Villages in many areas of low-lying Belgium are still suffering the consequences of last weekend's heavy storms.
Villages in many areas of low-lying Belgium are still suffering the consequences of last weekend's heavy storms. In Ruisbroek, south of Antwerp, parts of the village are more than two-and-a-half meters (eight feet) under flood.
Water gushing from breached dykes nearby has made the original storm damage many times worse.
Several hundred people have already been evacuated from the Ruisbroek area and surrounding villages. Army and civil defence workers plan to move an estimated one thousand more, at present cut off from essential supplies.
The situation was made worse yet again in the district on Monday night (5 January) when floodwaters from the Antwerp-Brussels canal and a nearby river rose without warning.
The following day, Tuesday, angry villagers greeted Belgium's King Baudouin with cries of "We want bread" and "Repair the dykes" when the visited the disaster area.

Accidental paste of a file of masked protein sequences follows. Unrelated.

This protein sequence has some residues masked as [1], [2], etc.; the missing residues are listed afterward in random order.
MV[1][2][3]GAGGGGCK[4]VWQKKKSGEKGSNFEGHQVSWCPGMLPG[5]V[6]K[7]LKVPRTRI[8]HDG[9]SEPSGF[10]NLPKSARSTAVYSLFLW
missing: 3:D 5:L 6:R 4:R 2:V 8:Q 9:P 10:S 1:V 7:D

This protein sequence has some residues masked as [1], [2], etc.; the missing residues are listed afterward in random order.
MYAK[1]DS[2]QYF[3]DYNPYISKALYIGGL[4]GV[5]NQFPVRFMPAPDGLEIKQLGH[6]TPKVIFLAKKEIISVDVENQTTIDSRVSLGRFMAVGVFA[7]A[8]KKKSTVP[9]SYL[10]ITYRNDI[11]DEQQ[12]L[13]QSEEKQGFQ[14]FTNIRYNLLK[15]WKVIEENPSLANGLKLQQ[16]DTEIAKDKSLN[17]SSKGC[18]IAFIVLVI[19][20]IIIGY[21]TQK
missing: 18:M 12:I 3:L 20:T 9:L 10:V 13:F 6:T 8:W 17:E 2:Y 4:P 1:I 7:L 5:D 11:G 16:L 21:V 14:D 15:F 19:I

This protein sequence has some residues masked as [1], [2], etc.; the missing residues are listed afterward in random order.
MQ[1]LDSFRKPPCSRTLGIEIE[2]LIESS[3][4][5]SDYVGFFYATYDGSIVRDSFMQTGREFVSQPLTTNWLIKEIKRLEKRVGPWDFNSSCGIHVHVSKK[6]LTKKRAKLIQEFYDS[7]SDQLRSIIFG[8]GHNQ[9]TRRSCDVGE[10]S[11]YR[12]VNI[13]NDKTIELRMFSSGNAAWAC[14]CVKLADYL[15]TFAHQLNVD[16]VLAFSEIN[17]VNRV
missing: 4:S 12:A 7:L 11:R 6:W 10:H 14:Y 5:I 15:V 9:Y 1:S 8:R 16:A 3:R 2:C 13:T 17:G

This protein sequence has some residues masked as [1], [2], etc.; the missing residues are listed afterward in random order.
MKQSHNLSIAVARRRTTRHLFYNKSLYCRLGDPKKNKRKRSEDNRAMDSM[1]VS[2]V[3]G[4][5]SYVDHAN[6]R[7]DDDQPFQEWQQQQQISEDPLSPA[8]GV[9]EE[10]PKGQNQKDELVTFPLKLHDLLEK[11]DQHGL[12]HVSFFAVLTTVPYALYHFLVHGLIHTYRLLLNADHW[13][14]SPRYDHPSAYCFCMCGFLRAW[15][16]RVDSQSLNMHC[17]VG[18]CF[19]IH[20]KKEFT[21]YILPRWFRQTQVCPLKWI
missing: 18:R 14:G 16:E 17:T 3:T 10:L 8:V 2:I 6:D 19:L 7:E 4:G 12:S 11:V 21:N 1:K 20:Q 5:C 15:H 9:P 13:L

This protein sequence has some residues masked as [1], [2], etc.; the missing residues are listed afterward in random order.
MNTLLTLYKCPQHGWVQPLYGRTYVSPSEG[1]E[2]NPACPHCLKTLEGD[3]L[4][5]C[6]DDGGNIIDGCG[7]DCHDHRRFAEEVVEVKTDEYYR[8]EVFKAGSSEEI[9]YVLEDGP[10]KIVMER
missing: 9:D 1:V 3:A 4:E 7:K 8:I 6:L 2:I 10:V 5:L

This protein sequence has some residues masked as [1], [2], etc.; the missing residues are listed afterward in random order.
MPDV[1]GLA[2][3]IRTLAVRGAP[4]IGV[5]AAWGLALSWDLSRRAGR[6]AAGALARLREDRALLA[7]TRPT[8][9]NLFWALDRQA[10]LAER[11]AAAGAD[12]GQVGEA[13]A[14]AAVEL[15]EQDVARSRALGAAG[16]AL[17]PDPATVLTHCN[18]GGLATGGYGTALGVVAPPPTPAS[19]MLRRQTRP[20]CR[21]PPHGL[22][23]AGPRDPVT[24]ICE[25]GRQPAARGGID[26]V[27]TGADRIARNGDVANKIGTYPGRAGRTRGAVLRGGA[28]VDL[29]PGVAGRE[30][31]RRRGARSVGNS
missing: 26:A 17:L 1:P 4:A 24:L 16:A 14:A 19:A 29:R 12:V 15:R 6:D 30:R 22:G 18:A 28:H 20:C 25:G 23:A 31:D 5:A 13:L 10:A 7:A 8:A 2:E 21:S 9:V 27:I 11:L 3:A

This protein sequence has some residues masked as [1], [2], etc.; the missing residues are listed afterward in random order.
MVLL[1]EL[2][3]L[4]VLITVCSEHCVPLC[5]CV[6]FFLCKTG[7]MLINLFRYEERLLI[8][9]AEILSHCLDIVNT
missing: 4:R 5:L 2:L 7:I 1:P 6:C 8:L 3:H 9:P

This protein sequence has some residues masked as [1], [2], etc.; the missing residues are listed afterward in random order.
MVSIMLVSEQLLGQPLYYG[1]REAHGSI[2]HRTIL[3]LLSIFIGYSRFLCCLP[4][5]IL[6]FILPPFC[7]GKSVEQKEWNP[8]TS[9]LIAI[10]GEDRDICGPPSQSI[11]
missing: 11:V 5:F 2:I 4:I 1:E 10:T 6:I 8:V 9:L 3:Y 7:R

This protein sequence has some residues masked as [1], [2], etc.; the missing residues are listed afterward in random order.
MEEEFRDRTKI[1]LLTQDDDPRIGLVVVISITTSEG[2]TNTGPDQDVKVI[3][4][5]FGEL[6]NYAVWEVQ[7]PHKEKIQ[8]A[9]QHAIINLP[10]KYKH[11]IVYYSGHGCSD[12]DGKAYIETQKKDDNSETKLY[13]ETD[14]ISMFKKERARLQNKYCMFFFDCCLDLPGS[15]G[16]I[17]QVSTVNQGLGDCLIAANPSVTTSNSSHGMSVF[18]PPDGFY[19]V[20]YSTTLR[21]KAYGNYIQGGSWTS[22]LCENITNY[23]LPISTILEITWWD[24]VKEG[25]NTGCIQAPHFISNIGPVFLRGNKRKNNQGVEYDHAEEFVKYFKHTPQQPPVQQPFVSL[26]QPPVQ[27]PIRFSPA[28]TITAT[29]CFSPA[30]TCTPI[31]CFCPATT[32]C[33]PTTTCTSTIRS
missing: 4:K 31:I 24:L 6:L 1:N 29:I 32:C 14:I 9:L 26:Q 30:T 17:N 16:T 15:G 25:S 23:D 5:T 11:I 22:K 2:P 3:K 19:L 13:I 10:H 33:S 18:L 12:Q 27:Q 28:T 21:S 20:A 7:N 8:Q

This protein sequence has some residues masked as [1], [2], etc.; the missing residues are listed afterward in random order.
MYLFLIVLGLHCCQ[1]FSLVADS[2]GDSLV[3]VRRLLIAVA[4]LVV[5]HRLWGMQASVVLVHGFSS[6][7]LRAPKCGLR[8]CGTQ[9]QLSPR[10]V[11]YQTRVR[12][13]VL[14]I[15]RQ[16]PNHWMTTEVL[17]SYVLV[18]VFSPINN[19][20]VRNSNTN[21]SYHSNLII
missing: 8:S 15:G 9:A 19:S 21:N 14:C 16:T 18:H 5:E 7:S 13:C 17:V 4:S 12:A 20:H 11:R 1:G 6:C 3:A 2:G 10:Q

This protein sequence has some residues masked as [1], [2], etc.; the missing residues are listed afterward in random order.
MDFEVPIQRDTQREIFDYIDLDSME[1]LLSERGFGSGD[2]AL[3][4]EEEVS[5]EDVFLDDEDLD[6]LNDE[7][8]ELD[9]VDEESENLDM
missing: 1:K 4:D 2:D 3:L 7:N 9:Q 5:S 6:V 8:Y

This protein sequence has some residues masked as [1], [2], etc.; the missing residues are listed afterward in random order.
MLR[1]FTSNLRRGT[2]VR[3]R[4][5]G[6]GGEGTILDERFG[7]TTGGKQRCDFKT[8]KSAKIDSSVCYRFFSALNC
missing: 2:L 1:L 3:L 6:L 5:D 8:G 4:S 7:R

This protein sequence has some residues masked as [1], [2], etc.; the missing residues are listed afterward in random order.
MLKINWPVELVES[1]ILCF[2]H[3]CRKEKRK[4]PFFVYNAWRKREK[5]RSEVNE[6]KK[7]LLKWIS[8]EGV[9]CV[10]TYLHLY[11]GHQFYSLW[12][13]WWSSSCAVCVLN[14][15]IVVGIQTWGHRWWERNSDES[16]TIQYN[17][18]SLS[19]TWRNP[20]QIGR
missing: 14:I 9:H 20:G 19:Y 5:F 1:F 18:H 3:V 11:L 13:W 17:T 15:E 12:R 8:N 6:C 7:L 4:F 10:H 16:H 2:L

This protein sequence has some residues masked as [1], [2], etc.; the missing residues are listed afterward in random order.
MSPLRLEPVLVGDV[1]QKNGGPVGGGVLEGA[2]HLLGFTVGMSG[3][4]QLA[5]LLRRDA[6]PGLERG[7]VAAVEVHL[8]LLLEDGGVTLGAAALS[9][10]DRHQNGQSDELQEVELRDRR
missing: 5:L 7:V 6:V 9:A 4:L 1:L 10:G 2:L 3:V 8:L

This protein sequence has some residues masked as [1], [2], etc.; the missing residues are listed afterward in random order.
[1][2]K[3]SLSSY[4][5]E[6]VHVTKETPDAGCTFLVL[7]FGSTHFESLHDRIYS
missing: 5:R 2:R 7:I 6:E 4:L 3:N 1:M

Elsewhere in Belgium, salvage workers, insurance investigators and officials have predicted that the cost of the high weekend storms will run into millions of pounds ... a story echoed in other countries of western Europe. Britain, Denmark and West Germany were, with Belgium, among the hardest hit.
SYNOPSIS: Villages in many areas of low-lying Belgium are still suffering the consequences of last weekend's violent storms. In the small community of Ruisbroek, south of Antwerp, many parts of the village are under more than eight feet of flooding, after water gushing from breached dykes made the original storm damage many times worse.
The violence of the weekend's heavy weather took most people by surprise, and has left more than one thousand homeless, in the Ruisbroek area alone.
Troops and special rescue services have been called in to help with the evacuation of flooded homes and the distribution of emergency food supplies.
No-one knows for certain yet just when the floodwaters will abate ... or if the waters will rise higher still. Flooding along the Antwerp-Brussels canal and in a nearby river has just made the situation worse.
It's estimated that the total storm damage will cost millions of pounds ... and that's in Belgium alone. Britain, denmark and West Germany were also badly hit by the storm. Ruisbroek's inhabitants are angry they were given no warning, that the dykes have broken that food supplies have been held up. When King Baudouin arrived to inspect damage on Monday, he was greeted mainly by cries of "We want bread" and "Repair the dykes".